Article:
Saturday, 27 December 2014

Just For The Craic

I once heard a tale that Post-It Notes were an accidental invention, created by a scientist who was looking for a super-strong adhesive and instead came up with a removable one (presumably on little squares of yellow paper).

I like to think the same was true of the new Technical Paint, the 'cracked surface' Agrellan Earth.

"Damn it Jenkins! What are we supposed to do with paint that cracks when it dries?"

I also understand that there was a problem with the initial batch of paints, which actually did not to crack. Resulting in a lot of frustrated customers who had to watch paint dry in the normal, smooth way, and not appreciating the irony one bit.

Duly assured that I was buying the right kind of defective paint, I helped myself to a pot. And when the Night Goblins appeared on my assembly line, I took the opportunity to try it out.

As with the greenskin flesh tones, I had an idea that I could paint each base slightly different - plains for Savages, steppes for Wolf Riders, woodland for Forest Goblins - and yet still keep it themed alike (probably by using the same colour edging). As Night Goblins would be the rock/cave types, they seemed the best candidates for cracked earth.

Step 1: Slap It On


There is apparently a sweet spot of paint application: too thin and the cracks will be tiny; too much and it will start to flake off. I went with a good globbing on from the brush (you'll forgive the technical language) - basically the amount of paint you would use if you were trying to do two coats in one, sloppy job.

Step 2: Be Patient


Yeah, this was the tricky bit. You have to wait one full hour for it to take effect. even after a couple of minutes, I found my attention straying to the paint, just to see if the magic effect had started. In the end, I constructed a little screen so the model could continue away from prying eyes, and I could get on with some work.

Step 3: Ta-da!


And it worked! It seems not the be flaking off, and the best crackles happened where I laid it on thickest (you'll note the corners got least attention).

The colour was a bit light for what I wanted, so I washed it with Agrax Earthshade (details to the model were added in between, and the light conditions changed - in the interests of science I should point out this has nothing to do with the paint).

Step 4: Scrap the whole thing and go back to flock

This is no judgement on the Agrellan Earth - but when I placed it next to my existing greenskins, it didn't gel as I thought. There's going to be plenty of variety among the different tribes when I'm done - I need the bases to unify the army, not divide them.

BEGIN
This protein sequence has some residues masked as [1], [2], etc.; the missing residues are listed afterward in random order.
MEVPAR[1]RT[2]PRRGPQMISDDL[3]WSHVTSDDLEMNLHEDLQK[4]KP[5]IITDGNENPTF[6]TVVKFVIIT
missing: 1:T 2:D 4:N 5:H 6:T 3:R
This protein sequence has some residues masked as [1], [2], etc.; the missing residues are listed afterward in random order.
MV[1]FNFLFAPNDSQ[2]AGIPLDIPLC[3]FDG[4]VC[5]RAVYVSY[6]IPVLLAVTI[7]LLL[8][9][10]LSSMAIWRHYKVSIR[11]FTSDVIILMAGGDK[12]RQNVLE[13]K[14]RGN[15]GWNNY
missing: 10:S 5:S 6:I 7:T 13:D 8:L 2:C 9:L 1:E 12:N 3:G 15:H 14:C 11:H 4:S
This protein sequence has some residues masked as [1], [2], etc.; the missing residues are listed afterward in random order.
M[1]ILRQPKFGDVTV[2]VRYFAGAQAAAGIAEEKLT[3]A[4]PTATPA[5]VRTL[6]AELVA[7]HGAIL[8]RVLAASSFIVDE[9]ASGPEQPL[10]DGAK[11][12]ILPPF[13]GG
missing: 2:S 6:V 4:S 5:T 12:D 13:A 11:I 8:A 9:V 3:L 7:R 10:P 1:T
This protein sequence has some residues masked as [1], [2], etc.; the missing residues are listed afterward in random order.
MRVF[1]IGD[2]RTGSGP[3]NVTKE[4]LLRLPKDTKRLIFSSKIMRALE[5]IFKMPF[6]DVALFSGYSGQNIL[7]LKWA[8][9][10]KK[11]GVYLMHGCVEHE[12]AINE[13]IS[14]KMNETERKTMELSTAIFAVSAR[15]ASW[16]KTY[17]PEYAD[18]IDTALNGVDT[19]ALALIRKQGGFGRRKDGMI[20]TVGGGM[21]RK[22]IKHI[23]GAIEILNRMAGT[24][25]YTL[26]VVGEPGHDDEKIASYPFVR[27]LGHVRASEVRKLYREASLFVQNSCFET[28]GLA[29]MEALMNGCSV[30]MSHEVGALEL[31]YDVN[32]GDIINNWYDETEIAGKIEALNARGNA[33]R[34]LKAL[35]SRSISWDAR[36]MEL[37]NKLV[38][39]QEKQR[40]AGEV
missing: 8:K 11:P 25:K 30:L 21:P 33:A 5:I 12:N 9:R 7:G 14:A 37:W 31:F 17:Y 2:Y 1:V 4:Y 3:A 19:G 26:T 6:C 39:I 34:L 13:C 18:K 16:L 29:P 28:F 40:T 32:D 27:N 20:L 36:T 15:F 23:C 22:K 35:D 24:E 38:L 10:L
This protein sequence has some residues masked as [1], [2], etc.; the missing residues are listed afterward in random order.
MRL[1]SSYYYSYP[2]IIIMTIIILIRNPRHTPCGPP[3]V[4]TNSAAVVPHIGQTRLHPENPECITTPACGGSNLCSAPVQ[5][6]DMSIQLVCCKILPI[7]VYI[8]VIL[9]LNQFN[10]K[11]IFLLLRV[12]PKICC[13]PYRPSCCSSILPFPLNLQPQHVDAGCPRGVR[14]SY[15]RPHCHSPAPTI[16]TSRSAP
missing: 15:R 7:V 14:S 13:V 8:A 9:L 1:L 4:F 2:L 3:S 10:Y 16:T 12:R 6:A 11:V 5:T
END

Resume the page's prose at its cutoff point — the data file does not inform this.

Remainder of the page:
Reflections on crackle paint:

  • Generally looks good. Quicker and easier than any kind of flock. If you want a quick and dirty way of basing miniatures, this might do very well.
  • Limitations: you are stuck with light brown as a colour (or whatever variations you can manage with inks). If you want other options, you will be able to paint over the crackle, but that's upping the workload. You'd want a different colour for the edging too - mine blended too much and didn't look finished.
  • Contrast: I didn't use a strong contrasting colour for the undercoat - and I appear to have been quite conservative when applying the effect, so the cracks weren't that large to reveal them. (You can see it done here to better effect.) Again, it looks good, but you're putting more time into the work.
  • With the thickness of the layer, the cracks seemed to be quite subtle - I think I'd want them bigger and thicker on bases if I used them (especially for the cartoony greenskins - it may be more suitable for more slender models).
  • I'll return to using this paint - maybe as basing for a Mordheim band, to break up the gaps on a larger base, or even as paint on a model itself (it might make very good flaky/scaly skin, so the potential for mutations is there).

Right, there are plenty more greenskins to go, so I'd better (ahem) crack on.

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